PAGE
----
Investigators have long attempted to produce a stroma-free hemoglobin blood substitute that is nontoxic and has oxygen delivery properties similar to the red blood cell. Previous products have demonstrated acute cardiovascular, renal, pancreatic, and coagulation toxicities (3,4), many of which were attributed to an inability to purify the hemoglobin and remove contaminants such as phospholipids or endotoxin (5). HBOC-201 is a highly purified hemoglobin carrier of bovine origin with no detectable endotoxin (<0.05 EU/mL) or phospholipid content (<0.1 μg/mL). In hemorrhage studies using dogs and sheep, the administration of large quantities of polymerized bovine hemoglobin resulted in excellent intravascular volume expansion, increased oxygen-carrying capacity, and none of these previously reported toxicities (1,3–6). In our patient and in other clinical studies (7–9), administration of HBOC-201 has not been associated with adverse effects on the liver, kidney, pancreas, or coagulation.

Although the animal trials were performed with administration of large doses of HBOC-201, early clinical trials were limited to smaller doses given either to normal volunteers with isovolemic hemodilution (8) or to volunteers with sickle cell anemia not in crisis (9). Our patient is the first in whom HBOC-201 was administered at a 1.2 g/kg dose (890 mL) early during acute and continuous surgical bleeding. The study protocol allowed for a continuous infusion of 35 g of hemoglobin per hour, which resulted in a total hemoglobin concentration that never decreased below 10 g/dL, and the patient had no hemodynamic instability (pulmonary hypertension or systemic hypotension). In addition, the remarkable hemodynamic stability in our patient may have been achieved by the excellent intravascular volume expansion properties of HBOC-201 as well as enhanced oxygen delivery in an early stage of hemorrhage. HBOC-201 is able to support maximal exercise capacity in a manner similar to autologous blood, but at decreased pulse rate, cardiac index, and lactate concentrations (8). The effects of HBOC-201 on oxygen delivery were approximately three times more than of human hemoglobin from autologous blood (8). Recently it has been shown that HBOC-201 enhances pulmonary diffusion capacity in normal volunteers after acute blood loss (10). All these effects of HBOC-201 on oxygen delivery suggest this solution’s different mechanism of oxygen transport and delivery compared with the hemoglobin in red cells (10). Because the HBOC-201 infusion is not associated with transfusion-induced infections, early infusion of this solution may not be constrained by present conservative transfusion practices.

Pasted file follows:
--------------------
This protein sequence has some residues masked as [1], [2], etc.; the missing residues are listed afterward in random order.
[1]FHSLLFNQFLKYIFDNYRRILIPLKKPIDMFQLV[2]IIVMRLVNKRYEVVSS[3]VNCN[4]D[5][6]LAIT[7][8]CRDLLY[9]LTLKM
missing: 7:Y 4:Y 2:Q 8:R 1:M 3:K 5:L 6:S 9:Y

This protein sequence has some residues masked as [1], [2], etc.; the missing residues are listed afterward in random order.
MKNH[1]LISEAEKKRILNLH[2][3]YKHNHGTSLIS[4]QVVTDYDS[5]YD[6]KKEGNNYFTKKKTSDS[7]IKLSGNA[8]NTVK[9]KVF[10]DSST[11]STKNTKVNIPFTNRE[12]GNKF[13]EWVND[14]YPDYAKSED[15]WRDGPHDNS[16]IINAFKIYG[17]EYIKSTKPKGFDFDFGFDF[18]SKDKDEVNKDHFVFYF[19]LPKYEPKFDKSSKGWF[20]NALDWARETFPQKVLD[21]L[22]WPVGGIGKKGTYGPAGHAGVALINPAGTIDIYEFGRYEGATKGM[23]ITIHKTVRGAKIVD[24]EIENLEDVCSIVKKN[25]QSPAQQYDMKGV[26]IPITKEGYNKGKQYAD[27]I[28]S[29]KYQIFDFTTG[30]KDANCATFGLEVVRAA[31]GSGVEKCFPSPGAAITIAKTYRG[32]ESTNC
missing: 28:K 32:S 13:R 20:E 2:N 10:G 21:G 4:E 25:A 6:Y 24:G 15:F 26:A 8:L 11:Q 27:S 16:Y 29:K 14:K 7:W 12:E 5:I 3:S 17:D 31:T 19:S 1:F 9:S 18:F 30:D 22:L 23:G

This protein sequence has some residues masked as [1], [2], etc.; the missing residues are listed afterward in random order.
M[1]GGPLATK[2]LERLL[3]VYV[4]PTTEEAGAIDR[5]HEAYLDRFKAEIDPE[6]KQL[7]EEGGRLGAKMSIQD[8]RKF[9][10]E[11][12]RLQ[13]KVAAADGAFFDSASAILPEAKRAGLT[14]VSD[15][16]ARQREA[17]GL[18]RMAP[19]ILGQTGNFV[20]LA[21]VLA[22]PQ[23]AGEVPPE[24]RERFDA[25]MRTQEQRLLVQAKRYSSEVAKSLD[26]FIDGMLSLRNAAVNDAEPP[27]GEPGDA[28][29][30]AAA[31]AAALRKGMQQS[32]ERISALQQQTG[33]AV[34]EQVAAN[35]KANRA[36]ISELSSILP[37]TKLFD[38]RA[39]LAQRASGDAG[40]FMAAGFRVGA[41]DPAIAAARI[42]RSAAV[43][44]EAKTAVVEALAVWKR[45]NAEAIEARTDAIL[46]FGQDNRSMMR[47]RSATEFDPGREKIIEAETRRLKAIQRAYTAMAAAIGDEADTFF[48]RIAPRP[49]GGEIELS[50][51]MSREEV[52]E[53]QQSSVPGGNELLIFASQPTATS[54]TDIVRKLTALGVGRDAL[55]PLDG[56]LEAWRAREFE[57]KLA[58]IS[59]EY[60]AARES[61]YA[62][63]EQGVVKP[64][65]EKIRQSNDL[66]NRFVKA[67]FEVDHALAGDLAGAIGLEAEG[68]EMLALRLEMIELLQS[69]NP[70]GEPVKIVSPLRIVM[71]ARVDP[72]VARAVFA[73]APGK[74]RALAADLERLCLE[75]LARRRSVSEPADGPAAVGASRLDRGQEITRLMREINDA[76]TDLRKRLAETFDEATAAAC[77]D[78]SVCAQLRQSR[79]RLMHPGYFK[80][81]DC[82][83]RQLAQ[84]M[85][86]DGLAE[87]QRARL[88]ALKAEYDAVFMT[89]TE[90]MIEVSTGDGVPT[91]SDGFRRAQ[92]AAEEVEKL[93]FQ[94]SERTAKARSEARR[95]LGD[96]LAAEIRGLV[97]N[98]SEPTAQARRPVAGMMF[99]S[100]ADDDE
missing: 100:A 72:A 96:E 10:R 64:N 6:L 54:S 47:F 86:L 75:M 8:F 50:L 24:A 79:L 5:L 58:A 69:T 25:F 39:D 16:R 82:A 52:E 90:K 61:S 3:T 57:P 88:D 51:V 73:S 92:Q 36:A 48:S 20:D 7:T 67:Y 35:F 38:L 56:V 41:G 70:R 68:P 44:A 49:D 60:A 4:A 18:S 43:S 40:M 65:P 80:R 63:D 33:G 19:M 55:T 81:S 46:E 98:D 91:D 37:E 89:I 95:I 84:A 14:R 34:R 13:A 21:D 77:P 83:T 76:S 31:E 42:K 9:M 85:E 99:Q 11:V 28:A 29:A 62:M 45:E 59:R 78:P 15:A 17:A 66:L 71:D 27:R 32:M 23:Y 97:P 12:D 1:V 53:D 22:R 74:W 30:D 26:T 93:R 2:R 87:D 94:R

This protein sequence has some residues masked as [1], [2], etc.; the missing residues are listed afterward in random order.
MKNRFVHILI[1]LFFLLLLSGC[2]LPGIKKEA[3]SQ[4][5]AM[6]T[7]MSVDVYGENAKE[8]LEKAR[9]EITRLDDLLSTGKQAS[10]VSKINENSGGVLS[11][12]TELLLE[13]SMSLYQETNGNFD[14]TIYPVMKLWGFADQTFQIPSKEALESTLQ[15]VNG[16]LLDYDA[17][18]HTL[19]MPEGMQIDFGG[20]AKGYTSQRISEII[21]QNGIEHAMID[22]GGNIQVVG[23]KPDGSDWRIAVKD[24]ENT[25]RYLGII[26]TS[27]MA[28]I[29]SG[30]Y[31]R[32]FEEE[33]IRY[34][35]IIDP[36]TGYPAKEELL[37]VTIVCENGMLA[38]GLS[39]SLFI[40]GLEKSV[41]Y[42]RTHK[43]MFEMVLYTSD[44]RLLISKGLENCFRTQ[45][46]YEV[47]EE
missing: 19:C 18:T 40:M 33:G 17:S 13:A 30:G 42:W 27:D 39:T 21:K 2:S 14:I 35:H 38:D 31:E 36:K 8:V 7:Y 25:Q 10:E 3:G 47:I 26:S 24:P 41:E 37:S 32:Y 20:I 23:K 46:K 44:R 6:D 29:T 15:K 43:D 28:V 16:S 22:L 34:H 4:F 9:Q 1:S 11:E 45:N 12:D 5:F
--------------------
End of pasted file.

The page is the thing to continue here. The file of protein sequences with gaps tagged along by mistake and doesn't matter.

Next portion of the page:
Because the half-life of HBOC-201 is approximately 1 day, free serum hemoglobin concentration decreases after infusion as a result of its metabolism in the liver and reticuloendothelial system (9). In our patient hemoglobin decreased almost 4 g/dL by postoperative day 5, whereas the hematocrit decreased from 27% to 25%. Thus, if hemoglobin solutions are approved for general use, further infusions may be required awaiting hematopoiesis. It is interesting to note that although HBOC-201 can be a bridge to spontaneous hematopoiesis, it may also accelerate the hematopoiesis process as serum erythropoietin level increased by twofold to sixfold over baseline at 24 hours after HBOC-201 infusion (11).

In conclusion, we describe a patient who underwent aortic surgery, had a large blood loss, and received a single early dose of HBOC-201 as a participant in a multicenter study. This patient had remarkable intraoperative stability, did not demonstrate signs of toxicity, and required no banked red cells. The patient’s clinical course suggests that during hemorrhage early administration of HBOC-201 may eliminate banked red blood cell requirement and preserve hemodynamic stability. Furthermore, there is a potential that if further infusions are given as HBOC-201 is metabolized, all banked red cell transfusion could be eliminated.


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© 2001 International Anesthesia Research Society